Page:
Disciplined Investing in Volatile Markets

| May 11, 2020 | 0 Comments

The past few weeks have been a wild ride, to be sure. With financial markets selling off and government efforts to contain the coronavirus outbreak starting to crimp both economic and personal activity, it’s very reasonable to be concerned about what will happen in the coming months. Frankly, there are about as many theories as there are analysts as to how the outbreak will progress and how our economy will perform as a result.

What is absolutely certain is that economic activity will falter. With most non-essential stores closing across the state (and soon much of the country) and many workers working from home instead of their offices, the flow of goods and services is bound to slow. That has been reflected in capital markets over the past weeks as investors try to figure out how bad the damage will be and how long it will last.

What is equally certain is that it will not last forever, and things will get better in time.

When traders in financial markets begin to sell indiscriminately, there’s little that can turn the tide in the short run. More importantly, because the market volatility means prices will swing wildly in both directions, timing an exit point and corresponding re-purchase point becomes nearly impossible. Nearly every study or attempts to time markets that we’ve reviewed has shown that there is no statistically demonstrable difference between skill and luck.

It’s attractive to think that there is some way to hedge out the possibility of losing money in the stock market. While it’s true that there are options that will protect you from losses, these options are so expensive to own over the long-term that they eat away any gains from owning stocks. When the panic selling begins, the price of these protective options rises so quickly that the cost of purchasing them after the fact offsets any benefit you might have gained by owning them.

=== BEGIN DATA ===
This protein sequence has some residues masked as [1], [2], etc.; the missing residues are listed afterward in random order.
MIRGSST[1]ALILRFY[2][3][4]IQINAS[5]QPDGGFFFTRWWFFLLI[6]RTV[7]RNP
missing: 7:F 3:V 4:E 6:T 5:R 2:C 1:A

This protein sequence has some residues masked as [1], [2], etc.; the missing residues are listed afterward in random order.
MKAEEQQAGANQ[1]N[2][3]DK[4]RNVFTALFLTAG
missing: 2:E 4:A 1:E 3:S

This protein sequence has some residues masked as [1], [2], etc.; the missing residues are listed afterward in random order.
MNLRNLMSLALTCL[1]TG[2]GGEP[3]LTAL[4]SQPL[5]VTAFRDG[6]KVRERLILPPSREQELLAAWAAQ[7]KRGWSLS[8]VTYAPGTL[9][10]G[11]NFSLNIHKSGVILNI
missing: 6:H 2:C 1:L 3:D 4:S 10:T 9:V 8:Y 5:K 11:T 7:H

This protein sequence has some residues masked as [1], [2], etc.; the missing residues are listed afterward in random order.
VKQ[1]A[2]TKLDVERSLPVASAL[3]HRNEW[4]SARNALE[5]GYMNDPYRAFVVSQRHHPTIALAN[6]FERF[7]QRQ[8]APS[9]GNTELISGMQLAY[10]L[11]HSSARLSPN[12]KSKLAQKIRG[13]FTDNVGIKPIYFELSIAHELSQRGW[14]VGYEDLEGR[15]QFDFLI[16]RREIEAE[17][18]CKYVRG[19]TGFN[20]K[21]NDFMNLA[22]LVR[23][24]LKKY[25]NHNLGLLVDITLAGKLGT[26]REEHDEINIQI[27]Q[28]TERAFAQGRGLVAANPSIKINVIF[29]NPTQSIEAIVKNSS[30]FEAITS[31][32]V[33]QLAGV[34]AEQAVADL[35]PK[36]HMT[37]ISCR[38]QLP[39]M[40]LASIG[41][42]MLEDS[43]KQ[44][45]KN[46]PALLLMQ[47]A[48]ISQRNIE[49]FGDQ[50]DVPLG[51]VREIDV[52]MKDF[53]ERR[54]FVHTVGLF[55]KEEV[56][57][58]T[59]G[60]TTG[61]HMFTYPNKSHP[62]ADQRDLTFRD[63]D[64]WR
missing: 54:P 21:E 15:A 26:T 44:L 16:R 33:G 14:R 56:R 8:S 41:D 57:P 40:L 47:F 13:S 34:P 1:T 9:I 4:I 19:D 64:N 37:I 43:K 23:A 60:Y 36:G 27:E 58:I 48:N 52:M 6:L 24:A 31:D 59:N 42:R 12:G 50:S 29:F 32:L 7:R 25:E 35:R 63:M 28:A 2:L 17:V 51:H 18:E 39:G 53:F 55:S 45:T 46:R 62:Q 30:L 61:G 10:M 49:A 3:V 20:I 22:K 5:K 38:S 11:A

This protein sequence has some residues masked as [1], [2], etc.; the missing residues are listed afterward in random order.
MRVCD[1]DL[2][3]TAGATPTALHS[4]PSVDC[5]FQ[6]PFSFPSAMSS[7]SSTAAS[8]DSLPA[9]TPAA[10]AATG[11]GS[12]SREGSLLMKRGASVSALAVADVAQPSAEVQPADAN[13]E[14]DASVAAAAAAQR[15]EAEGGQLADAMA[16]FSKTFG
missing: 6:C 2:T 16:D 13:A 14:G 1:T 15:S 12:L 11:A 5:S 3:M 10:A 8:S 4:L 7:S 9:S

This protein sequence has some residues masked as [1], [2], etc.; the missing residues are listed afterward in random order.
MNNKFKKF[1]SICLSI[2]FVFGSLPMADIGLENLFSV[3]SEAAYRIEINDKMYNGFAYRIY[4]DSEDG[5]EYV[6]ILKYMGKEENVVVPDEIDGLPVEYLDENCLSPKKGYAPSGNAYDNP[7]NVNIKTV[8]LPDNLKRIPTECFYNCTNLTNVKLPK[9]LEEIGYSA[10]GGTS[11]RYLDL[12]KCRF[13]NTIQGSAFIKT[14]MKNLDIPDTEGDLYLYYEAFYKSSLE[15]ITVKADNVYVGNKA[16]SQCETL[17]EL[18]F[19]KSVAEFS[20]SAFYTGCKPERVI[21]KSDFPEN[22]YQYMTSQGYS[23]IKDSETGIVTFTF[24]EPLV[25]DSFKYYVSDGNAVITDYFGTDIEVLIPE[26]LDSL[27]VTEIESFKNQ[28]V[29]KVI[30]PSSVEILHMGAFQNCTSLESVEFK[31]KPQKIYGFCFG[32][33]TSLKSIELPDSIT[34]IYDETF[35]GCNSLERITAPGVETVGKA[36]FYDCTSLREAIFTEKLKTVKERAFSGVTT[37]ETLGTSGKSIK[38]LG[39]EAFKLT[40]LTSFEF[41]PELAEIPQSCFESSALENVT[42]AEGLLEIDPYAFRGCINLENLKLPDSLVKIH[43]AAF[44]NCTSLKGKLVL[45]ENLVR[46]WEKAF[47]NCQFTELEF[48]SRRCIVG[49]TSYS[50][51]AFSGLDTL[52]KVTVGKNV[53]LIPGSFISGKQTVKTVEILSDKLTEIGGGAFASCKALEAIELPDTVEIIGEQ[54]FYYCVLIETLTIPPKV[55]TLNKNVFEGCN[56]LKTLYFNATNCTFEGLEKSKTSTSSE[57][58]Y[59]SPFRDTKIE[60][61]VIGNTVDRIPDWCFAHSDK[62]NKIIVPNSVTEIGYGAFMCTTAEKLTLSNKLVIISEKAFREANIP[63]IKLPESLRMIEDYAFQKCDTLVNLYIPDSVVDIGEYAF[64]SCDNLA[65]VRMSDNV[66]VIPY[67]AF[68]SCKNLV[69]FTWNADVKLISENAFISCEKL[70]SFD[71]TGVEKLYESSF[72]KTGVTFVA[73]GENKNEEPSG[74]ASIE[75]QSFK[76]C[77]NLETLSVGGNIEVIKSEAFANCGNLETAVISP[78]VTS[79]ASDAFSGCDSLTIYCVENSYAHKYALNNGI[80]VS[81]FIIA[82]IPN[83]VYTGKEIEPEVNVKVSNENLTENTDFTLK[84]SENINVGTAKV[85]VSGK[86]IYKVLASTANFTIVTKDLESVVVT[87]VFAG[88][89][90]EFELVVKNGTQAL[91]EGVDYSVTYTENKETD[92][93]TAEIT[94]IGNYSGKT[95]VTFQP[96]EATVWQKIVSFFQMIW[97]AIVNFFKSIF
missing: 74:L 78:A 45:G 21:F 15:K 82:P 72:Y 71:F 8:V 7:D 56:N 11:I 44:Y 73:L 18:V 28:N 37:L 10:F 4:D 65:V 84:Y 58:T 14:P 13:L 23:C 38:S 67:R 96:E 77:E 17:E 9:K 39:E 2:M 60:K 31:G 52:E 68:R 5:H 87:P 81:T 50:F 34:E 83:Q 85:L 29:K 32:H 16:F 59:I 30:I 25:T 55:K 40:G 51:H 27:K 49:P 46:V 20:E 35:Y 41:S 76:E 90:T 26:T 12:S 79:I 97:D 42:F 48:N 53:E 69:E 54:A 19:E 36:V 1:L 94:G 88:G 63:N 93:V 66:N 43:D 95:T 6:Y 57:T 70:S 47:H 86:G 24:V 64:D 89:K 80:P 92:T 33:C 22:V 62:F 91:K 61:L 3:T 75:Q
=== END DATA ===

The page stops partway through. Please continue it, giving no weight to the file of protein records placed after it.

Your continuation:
For these reasons, the primary strategy for disciplined investors is as follows:

Focus on your long-term plan. There’s a reason investment advisors spend time talking with clients about how much volatility they can handle in their portfolios. Understanding your investment objectives and your tolerance for risk is how we identify a long-term strategy that will hold up throughout good times and bad (like the past month).

Begin with a balanced portfolio. Holding a mix of assets like stocks, bonds and real estate means that your portfolio will not rise as fast as the stock market when times are good. But it also means that your portfolio should hold up better than the stock market in periods like the last month. How much you invest in these diversifiers depends on your goals and your ability to the ups and downs that are a part of investing in risky assets like stocks.

Stick to that target portfolio. If your portfolio was properly constructed, it will be designed to meet your objectives over a longer time period than just a few weeks. That means that the kinds of volatility we have experienced recently were part of the plan. That doesn’t make it enjoyable, but a properly constructed portfolio assumes that weeks and months like this will happen.  

Rebalance. This is a critical component of an investment strategy. When stocks sell off, they get cheaper. The most reliable strategy for long-term success is to buy assets that have become cheap and to sell assets that have become too expensive. Since it is nearly impossible to determine when these conditions exist, prudent investors periodically and strategically rebalance their portfolios back to their target allocations during markets like this.

There is no way to know when the sell-off in stocks will end. But it is certain that it will end at some point. It is also nearly certain that stock markets will start to rise again long before we as investors feel comfortable buying stocks. Those who sell out today will most likely miss this recovery. Those who can remain disciplined and stick to their strategy will come out okay in the long run.

And then we can all look back and tell our stories about how crazy 2020 turned out to be.

This column is prepared by Rick Brooks, CFA®, CFP®. Brooks is director/investment management with Blankinship & Foster, LLC, a wealth advisory firm specializing in financial planning and investment management for people preparing for retirement. Brooks can be reached at (858) 755-5166, or by email at rbrooks@bfadvisors.com. Brooks and his family live in Mission Hills.


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